The crossovers continued in 2000 with Cosmo Warrior Zero, which premiered as a Playstation game that toured all the corners of the “Leijiverse” in first-person shooter format with Harlock as the final boss. The game made the jump to anime as a 15-episode TV series in 2001. Read more about the game (and see its Yamato connection) here.
Left to right: Harlock Saga DVD (US Manga Corps), Cosmo Warrior Zero and Gun Frontier DVDs (Media Blasters/Anime Works), The Endless Odyssey DVD (Geneon).
By this time, Matsumoto projects were coming fast and furious at a rate not seen since the 70s. Harlock featured strongly in two more 13-episode anime projects that both premiered in 2002: Gun Frontier, based on a western manga from all the way back in 1972, and The Endless Odyssey, a completely new series that reunited Matsumoto with director Rin Taro for a story even darker and more opaque than the original Space Pirate.
There have been plenty of other Harlock cameos in manga and anime over the years (and even a few Yamato cameos, which can be seen here), but the works described above represent the spine of Harlock’s history. Fortunately, most have been released in English and may still be available if you know where to look.
Leiji Matsumoto has famously claimed that all Harlocks are the same despite the contradictions inherent in most of them. Everything in the “Leijiverse” is circular and comes in cycles. It should surprise no one that Matsumoto is the author of Desslok’s credo: “as long as I live, Gamilon lives.” It’s only a small jump for the man himself to state, “as long as I live, my characters live.” And therefore, we can count on seeing Harlock again. Especially with so much already beckoning from the video shelf.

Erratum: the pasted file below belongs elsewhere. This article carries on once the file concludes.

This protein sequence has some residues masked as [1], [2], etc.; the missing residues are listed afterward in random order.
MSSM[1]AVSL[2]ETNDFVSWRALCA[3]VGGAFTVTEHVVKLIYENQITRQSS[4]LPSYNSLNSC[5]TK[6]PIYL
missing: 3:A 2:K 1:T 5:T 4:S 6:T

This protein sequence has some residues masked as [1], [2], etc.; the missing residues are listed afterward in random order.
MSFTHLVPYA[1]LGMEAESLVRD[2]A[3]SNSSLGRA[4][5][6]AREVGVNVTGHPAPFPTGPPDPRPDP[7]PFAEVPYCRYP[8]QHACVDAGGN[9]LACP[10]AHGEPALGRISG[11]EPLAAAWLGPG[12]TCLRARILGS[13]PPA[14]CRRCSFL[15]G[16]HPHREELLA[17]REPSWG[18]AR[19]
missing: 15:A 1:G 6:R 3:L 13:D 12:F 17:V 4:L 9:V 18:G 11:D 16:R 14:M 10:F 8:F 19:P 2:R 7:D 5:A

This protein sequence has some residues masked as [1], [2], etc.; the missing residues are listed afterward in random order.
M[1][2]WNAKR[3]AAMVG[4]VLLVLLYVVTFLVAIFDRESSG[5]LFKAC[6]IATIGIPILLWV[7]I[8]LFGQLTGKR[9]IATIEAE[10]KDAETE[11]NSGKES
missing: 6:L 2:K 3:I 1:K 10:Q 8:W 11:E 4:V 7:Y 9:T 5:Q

Captain Harlock’s final appearance in the context of Yamato came as a nice surprise in 1990. Bandai released the first box set of Series 1 on laserdisc that year, which came with a gorgeous art book full of goodies. Amongst these was a handful of original paintings that were published nowhere else. This one by Takehiko Itou (previously known by the pen name Hiroyuki Hataike) truly ignites the imagination.
Space Pirate Captain Harlock Dimension Voyage